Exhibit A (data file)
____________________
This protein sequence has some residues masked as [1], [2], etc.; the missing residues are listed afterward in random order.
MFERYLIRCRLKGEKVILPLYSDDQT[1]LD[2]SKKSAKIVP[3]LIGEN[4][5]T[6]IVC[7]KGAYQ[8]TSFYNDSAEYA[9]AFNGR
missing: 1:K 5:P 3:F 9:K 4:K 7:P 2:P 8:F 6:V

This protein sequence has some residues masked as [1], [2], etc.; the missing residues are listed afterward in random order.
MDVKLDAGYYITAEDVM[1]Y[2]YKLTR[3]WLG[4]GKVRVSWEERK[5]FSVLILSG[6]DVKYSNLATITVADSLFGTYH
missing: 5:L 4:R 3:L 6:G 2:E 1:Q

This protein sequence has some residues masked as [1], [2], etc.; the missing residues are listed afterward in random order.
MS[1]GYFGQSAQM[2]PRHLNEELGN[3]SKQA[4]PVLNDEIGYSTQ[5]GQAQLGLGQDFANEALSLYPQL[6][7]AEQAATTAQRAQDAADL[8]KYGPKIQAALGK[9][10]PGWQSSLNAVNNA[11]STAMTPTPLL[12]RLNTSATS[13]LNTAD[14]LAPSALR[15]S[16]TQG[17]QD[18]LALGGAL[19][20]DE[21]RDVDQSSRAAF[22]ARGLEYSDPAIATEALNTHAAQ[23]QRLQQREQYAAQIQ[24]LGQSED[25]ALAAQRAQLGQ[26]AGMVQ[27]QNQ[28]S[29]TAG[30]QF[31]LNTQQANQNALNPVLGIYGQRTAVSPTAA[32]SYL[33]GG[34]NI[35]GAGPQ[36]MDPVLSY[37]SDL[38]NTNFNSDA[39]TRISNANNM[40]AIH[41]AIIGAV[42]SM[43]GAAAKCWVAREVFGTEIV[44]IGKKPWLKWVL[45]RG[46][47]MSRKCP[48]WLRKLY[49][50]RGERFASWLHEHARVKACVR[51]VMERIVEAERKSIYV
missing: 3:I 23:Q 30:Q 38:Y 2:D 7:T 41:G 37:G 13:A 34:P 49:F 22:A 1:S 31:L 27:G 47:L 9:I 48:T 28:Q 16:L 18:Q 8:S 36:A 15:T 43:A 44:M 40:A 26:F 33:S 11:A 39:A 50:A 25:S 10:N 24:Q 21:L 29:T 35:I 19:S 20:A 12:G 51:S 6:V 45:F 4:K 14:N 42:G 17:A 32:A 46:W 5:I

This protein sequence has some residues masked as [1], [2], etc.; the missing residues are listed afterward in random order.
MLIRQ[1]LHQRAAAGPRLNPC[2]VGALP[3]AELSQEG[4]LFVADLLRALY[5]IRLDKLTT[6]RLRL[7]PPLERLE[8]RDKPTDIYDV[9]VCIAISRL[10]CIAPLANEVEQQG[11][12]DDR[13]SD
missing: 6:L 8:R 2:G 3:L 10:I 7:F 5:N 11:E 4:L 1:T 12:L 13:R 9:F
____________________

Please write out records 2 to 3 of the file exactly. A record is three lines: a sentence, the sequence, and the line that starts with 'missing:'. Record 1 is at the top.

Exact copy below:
This protein sequence has some residues masked as [1], [2], etc.; the missing residues are listed afterward in random order.
MDVKLDAGYYITAEDVM[1]Y[2]YKLTR[3]WLG[4]GKVRVSWEERK[5]FSVLILSG[6]DVKYSNLATITVADSLFGTYH
missing: 5:L 4:R 3:L 6:G 2:E 1:Q

This protein sequence has some residues masked as [1], [2], etc.; the missing residues are listed afterward in random order.
MS[1]GYFGQSAQM[2]PRHLNEELGN[3]SKQA[4]PVLNDEIGYSTQ[5]GQAQLGLGQDFANEALSLYPQL[6][7]AEQAATTAQRAQDAADL[8]KYGPKIQAALGK[9][10]PGWQSSLNAVNNA[11]STAMTPTPLL[12]RLNTSATS[13]LNTAD[14]LAPSALR[15]S[16]TQG[17]QD[18]LALGGAL[19][20]DE[21]RDVDQSSRAAF[22]ARGLEYSDPAIATEALNTHAAQ[23]QRLQQREQYAAQIQ[24]LGQSED[25]ALAAQRAQLGQ[26]AGMVQ[27]QNQ[28]S[29]TAG[30]QF[31]LNTQQANQNALNPVLGIYGQRTAVSPTAA[32]SYL[33]GG[34]NI[35]GAGPQ[36]MDPVLSY[37]SDL[38]NTNFNSDA[39]TRISNANNM[40]AIH[41]AIIGAV[42]SM[43]GAAAKCWVAREVFGTEIV[44]IGKKPWLKWVL[45]RG[46][47]MSRKCP[48]WLRKLY[49][50]RGERFASWLHEHARVKACVR[51]VMERIVEAERKSIYV
missing: 3:I 23:Q 30:Q 38:Y 2:D 7:T 41:G 37:G 13:A 34:P 49:F 22:A 1:S 31:L 27:G 47:L 9:I 48:T 28:Q 16:L 18:Q 8:S 36:A 15:T 43:A 44:M 40:A 26:F 33:S 11:A 39:A 50:A 25:S 10:N 24:Q 21:L 29:T 35:I 19:S 20:A 12:G 51:S 6:V 45:F 4:K 14:N 42:G 17:A 32:A 46:W 5:I